3.4 Competitive Learning

In the previous section, we considered simple Hebbian-based networks of linear units which employed some degree of competition through lateral inhibition in order for each unit to capture a principal component of the training set. In this section, we extend this notion of competition among units and specialization of units to tackle a different class of problems involving clustering of unlabeled data or vector quantization. Here, a network of binary-valued outputs, with only one "on" at a time, could tell which of several categories an input belongs to. These categories are to be discovered by the network on the basis of correlations in the input data. The network would then classify each cluster of "similar" input data as a single output class.

3.4.1 Simple Competitive Learning

Because we are now dealing with competition, it only makes sense to consider a group of interacting units. We assume the simplest architecture where we have a single layer of units, each receiving the same input x Rn and producing an output yi. We also assume that only one unit is active at a given time. This active unit is called the "winner" and is determined as the unit with the largest weighted-sum , where


and xk is the current input. Thus, unit i is the winning unit if


which may be written as


if for all i = 1, 2, ..., m. Thus, the winner is the node with the weight vector closest (in a Euclidean distance sense) to the input vector. It is interesting to note that lateral inhibition may be employed here in order to implement the "winner-take-all" operation in Equation (3.4.2) or (3.4.3). This is similar to what we have described in the previous section with a slight variation: Each unit inhibits all other units and self-excites itself, as shown in Figure 3.4.1.

Figure 3.4.1. Single layer competitive network.

In order to assure winner-take-all operation, a proper choice of lateral weights and unit activation functions must be made (e.g., see Grossberg, 1976, and Lippmann, 1987). One possible choice for the lateral weights is


where 0 < < and m is the number of units in the network. An appropriate activation function for this type of network is shown in Figure 3.4.2 where T is chosen such that the outputs yi do not saturate at 1 before convergence of the winner-take-all competition; after convergence, only the winning unit will saturate at 1 with all other units having zero outputs. Note, however, that if one is training the net as part of a computer simulation, there is no need for the winner-take-all net to be implemented explicitly; it is more efficient from a computation point of view to perform the winner selection by direct search for the maximum neti. Thus far, we have only described the competition mechanism of the competitive learning technique. Next, we give a learning equation for weight updating.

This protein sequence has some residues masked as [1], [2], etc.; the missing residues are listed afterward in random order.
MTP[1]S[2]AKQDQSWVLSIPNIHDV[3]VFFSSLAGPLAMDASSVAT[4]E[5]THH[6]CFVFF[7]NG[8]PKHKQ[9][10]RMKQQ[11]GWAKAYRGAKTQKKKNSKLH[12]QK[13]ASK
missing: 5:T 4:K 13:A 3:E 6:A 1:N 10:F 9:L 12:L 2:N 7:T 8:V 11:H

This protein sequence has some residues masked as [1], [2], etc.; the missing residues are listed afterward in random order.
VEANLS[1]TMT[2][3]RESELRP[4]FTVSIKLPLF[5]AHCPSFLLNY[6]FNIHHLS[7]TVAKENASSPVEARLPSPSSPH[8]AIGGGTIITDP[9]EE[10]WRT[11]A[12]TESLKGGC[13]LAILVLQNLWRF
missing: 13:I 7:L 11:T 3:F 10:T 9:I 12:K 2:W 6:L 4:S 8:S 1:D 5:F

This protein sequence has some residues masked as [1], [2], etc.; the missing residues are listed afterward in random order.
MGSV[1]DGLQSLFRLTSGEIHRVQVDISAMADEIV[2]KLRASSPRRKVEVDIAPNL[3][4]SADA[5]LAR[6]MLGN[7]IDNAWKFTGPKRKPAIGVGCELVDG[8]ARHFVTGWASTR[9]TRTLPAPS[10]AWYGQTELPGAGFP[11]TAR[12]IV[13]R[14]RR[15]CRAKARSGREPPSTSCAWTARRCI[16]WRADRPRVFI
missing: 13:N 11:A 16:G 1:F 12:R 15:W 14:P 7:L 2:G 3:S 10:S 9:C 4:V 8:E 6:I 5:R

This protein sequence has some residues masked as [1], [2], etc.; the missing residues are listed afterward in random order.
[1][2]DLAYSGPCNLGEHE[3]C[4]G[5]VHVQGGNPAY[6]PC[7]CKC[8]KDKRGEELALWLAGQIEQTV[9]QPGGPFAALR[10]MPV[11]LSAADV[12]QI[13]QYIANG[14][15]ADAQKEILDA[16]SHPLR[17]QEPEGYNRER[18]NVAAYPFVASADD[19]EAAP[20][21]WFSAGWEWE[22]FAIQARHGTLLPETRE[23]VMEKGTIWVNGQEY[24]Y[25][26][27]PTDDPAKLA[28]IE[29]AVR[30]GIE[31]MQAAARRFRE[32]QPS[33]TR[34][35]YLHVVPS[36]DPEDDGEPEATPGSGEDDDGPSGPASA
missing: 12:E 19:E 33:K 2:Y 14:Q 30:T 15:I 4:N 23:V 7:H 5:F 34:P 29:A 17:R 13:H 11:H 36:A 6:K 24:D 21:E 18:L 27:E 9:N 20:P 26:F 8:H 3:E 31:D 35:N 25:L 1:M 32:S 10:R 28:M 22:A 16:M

Figure 3.4.2. Activation function for units in the competitive network of Figure 3.4.1.

For a given input xk drawn from a random distribution p(x), the weights of the winning unit are updated (the weights of all other units are left unchanged) according to (Grossberg, 1969; von der Malsburg, 1973; Rumelhart and Zipser, 1985):


If the magnitudes of the input vectors contain no useful information, a more appropriate rule to use is


The above rules tend to tilt the weight vector of the current winning unit in the direction of the current input. The cumulative effect of the repetitive application of the above rules can be described as follows. Let us view the input and weight vectors as points scattered on the surface of a hypersphere (or a circle as in Figure 3.4.3). The effect of the application of the competitive learning rule is to sensitize certain units towards neighboring clusters of input data. Ultimately, some units (frequent winner units) will evolve so that their weight vector points towards the "center of mass" of the nearest significant dense cluster of data points. This effect is illustrated pictorially for a simple example in Figure 3.4.3.

(a) (b)

Figure 3.4.3. Simple competitive learning. (a) Initial weight vectors; (b) weight vector configuration after performing simple competitive learning.

At the onset of learning, we do not know the number of clusters in the data set. So we normally overestimate this number by including excess units in the network. This means that after convergence, some units will be redundant in the sense that they do not evolve significantly and thus do not capture any data clusters. This can be seen, for example, in Figure 3.4.3 where the weight vector w1 does not significantly evolve throughout the computation. These are typically the units that are initialized to points in the weight space that have relatively low overlap with the training data points; such units may still be desirable since they may capture new clusters if the underlying distribution p(x) changes in time, or, if desired, their probability of occurrence may be reduced by using some of the following heuristics: (1) Initialize the weight vectors to randomly selected sample input vectors; (2) use "leaky learning" (Rumelhart and Zipser, 1985). Here, all loser units are also updated in response to an input vector, but with a learning rate much smaller than the one used for the winner unit; (3) update the neighboring units of the winner unit; and/or (4) smear the input vectors with added noise using a long-tailed distribution (Szu, 1986).